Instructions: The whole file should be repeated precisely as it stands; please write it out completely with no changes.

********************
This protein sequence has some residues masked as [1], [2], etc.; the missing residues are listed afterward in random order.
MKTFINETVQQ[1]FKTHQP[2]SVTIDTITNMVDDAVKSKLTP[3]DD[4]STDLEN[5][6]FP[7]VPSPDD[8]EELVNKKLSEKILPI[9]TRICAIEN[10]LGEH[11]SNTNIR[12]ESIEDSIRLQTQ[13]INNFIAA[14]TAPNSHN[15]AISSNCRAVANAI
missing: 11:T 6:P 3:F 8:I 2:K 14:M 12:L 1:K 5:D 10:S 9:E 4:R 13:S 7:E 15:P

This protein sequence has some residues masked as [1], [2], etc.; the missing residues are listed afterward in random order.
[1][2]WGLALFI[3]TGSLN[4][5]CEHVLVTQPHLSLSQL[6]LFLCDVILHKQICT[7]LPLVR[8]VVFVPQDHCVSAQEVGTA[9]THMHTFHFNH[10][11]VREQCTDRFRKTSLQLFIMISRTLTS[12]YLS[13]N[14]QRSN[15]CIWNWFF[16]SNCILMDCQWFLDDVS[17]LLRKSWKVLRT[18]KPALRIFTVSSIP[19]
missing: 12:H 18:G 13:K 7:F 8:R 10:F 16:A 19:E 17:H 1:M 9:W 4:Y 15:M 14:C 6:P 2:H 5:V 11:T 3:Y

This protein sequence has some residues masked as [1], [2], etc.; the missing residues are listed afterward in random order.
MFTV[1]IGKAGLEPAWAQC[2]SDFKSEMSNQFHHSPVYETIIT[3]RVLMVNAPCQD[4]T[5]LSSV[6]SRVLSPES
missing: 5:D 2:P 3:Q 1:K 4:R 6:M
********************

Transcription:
This protein sequence has some residues masked as [1], [2], etc.; the missing residues are listed afterward in random order.
MKTFINETVQQ[1]FKTHQP[2]SVTIDTITNMVDDAVKSKLTP[3]DD[4]STDLEN[5][6]FP[7]VPSPDD[8]EELVNKKLSEKILPI[9]TRICAIEN[10]LGEH[11]SNTNIR[12]ESIEDSIRLQTQ[13]INNFIAA[14]TAPNSHN[15]AISSNCRAVANAI
missing: 11:T 6:P 3:F 8:I 2:K 14:M 12:L 1:K 5:D 10:S 9:E 4:R 13:S 7:E 15:P

This protein sequence has some residues masked as [1], [2], etc.; the missing residues are listed afterward in random order.
[1][2]WGLALFI[3]TGSLN[4][5]CEHVLVTQPHLSLSQL[6]LFLCDVILHKQICT[7]LPLVR[8]VVFVPQDHCVSAQEVGTA[9]THMHTFHFNH[10][11]VREQCTDRFRKTSLQLFIMISRTLTS[12]YLS[13]N[14]QRSN[15]CIWNWFF[16]SNCILMDCQWFLDDVS[17]LLRKSWKVLRT[18]KPALRIFTVSSIP[19]
missing: 12:H 18:G 13:K 7:F 8:R 10:F 16:A 19:E 17:H 1:M 9:W 4:Y 15:M 14:C 6:P 2:H 5:V 11:T 3:Y

This protein sequence has some residues masked as [1], [2], etc.; the missing residues are listed afterward in random order.
MFTV[1]IGKAGLEPAWAQC[2]SDFKSEMSNQFHHSPVYETIIT[3]RVLMVNAPCQD[4]T[5]LSSV[6]SRVLSPES
missing: 5:D 2:P 3:Q 1:K 4:R 6:M